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County runs out of semen

By John S Shilitsa | January 21st 2021 at 00:00:00 GMT +0300

3d rendering ovum with needle for artificial insemination or in vitro fertilization. [Courtesy]

Dairy farmers in Kakamega County have been forced to source for ‘quality semen’ from neighbouring counties at almost triple the buying price due to a biting shortage.

Some farmers claimed quacks were taking advantage of the situation to exploit them by hawking poor quality or ‘dead’ semen.

A top official from Veterinary Services Department told The Standard that the county ran out of semen in November last year after the Kenya Animal Genetic Resource Centre stopped supplies due to piled up debt.

“The centre is owed Sh4.2 million which is the reason the centre stopped supplies,” said Dr Jason Michieka yesterday.

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He said there were plans to clear the debt by next week so that supplies can resume.

“I talked to the Chief Finance Officer who confirmed that the debt would be settled in full next week. Once paid, we shall have fresh stock,” said Dr Michieka.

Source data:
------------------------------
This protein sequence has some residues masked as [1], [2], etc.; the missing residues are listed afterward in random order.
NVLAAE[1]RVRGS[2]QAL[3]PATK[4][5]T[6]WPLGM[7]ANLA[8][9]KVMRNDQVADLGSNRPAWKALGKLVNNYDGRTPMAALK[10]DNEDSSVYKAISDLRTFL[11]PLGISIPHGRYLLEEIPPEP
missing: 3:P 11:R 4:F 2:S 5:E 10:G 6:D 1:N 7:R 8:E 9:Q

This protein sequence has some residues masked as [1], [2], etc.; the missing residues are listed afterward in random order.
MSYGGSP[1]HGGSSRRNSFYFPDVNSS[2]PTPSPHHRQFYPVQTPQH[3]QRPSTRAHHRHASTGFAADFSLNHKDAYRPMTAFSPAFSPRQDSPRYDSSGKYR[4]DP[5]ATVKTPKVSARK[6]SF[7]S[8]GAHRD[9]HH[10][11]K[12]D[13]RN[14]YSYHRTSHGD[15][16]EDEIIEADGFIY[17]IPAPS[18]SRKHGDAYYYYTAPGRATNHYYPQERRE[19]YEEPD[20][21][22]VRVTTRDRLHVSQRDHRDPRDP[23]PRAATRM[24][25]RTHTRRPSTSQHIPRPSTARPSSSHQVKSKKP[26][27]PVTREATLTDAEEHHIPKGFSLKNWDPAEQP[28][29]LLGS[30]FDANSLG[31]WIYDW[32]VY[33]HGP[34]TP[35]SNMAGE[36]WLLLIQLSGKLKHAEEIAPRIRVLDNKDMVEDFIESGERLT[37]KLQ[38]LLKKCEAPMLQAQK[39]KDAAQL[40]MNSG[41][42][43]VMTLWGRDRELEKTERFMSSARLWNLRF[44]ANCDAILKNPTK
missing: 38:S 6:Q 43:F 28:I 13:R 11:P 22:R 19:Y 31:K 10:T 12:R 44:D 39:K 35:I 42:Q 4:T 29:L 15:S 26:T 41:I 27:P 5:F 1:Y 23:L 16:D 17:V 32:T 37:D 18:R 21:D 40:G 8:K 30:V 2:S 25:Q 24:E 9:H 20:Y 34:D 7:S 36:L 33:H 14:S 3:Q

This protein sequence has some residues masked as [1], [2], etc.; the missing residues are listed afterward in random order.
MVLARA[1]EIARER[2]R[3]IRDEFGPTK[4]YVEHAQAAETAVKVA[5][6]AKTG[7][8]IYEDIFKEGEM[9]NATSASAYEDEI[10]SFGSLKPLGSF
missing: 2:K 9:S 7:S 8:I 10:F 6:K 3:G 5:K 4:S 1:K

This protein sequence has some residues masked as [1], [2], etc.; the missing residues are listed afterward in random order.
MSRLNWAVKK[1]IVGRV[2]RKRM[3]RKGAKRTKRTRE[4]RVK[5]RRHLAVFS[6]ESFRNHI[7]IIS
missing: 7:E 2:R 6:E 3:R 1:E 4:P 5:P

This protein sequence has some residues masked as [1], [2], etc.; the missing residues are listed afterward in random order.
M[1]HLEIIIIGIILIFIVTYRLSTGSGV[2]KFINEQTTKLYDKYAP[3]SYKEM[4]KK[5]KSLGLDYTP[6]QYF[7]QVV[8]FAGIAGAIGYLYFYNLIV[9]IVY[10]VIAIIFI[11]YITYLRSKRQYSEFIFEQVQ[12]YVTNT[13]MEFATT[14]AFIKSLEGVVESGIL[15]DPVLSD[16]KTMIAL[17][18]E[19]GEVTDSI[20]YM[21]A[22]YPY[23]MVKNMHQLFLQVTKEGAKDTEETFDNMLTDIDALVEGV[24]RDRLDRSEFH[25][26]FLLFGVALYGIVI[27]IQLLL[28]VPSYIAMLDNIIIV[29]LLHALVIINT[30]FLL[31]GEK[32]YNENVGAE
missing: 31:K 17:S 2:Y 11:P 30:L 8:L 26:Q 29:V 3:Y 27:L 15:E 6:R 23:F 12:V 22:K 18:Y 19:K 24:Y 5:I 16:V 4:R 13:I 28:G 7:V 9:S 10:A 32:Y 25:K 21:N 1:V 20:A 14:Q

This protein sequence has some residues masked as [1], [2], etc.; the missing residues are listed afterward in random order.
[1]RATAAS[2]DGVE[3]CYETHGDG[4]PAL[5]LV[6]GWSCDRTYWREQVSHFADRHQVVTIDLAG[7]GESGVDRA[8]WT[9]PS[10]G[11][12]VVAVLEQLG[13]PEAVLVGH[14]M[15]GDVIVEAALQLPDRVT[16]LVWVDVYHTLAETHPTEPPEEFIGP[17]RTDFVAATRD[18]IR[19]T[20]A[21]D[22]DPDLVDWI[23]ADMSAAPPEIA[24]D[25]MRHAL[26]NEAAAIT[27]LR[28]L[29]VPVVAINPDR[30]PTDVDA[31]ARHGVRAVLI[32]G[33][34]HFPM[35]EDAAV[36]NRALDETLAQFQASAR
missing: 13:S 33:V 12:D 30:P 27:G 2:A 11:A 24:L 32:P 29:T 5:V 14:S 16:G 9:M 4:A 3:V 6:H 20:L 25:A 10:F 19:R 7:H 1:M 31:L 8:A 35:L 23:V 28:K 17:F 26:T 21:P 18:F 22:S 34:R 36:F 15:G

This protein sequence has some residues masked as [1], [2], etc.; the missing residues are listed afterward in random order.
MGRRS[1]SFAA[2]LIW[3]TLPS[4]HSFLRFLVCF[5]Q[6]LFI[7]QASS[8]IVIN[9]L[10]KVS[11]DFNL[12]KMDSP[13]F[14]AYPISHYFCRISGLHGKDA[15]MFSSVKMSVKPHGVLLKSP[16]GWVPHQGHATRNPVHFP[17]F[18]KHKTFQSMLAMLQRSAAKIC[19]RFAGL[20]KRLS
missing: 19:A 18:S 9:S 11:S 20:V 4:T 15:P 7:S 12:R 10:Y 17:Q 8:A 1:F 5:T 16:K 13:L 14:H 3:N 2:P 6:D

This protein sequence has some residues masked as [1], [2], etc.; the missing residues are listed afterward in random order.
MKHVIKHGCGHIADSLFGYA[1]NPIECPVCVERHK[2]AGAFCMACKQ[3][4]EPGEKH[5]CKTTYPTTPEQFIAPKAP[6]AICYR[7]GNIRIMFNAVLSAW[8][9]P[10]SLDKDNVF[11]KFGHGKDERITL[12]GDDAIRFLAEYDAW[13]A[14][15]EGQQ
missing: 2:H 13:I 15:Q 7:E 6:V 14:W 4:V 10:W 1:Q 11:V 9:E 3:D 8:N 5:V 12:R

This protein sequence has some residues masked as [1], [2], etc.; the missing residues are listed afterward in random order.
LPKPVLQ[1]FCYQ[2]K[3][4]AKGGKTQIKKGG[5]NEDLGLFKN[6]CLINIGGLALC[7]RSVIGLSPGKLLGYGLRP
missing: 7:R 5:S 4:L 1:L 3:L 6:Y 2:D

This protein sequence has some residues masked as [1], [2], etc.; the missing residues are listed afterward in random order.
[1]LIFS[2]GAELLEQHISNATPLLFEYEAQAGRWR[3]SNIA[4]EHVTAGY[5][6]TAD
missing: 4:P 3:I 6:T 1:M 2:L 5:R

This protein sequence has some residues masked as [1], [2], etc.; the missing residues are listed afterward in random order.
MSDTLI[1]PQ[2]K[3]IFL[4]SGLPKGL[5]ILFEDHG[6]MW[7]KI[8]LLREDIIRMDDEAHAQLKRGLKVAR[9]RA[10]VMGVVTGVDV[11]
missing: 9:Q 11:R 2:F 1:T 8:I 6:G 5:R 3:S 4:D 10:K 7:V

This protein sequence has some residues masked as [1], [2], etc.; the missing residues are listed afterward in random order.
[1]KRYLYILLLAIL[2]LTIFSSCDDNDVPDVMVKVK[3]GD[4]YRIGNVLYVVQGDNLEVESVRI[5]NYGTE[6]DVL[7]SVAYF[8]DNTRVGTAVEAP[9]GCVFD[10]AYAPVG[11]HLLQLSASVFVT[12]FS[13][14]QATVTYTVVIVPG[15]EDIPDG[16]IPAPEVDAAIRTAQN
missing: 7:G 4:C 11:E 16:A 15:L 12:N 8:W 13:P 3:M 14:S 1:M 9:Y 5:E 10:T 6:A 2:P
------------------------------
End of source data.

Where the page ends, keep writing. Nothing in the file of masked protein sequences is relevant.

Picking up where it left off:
The county will spend Sh12 million to procure semen this year, he added.

“On average, at least 1,600 doses of semen are needed in the county monthly. Farmers also get subsidised artificial insemination services as the county government seeks to upgrade cattle breeds to boost production,” he explained.

Farmers in the area have been buying a straw of semen at between Sh1,500 and Sh2,000 from Nandi, Vihiga, Bungoma and Trans Nzoia counties.

Dr Simon Wesechere, from Rural Information and Agriculture Development Centre, said that the organisation had been buying at least 3,000 straws, mainly from Nandi and Vihiga at Sh1,500 each.

“Currently the demand is too high and the counties from where we are buying from have been generous because they are giving us stocks meant for their farmers,” said Wesechere.

He further expressed concern over increasing reports of low fertility rates, linking this to poor quality semen.

“We suspect poor quality semen might be in circulation as quacks are taking advantage of the current situation,” said Wesechere.

But Doctor Michieka indicated that the infertility issue could be a result of other challenges such as poor disease management and hormonal imbalances.

“Feeding is critical, the cows require a balanced meal to remain healthy and fertile, however, there are diseases such as Cystic ovarian disease that could lead to bareness or abortion,” said the expert.

Another factor that could be causing low infertility, he said, is poor timing when inseminating. 


Cattle farming Artificial insemination
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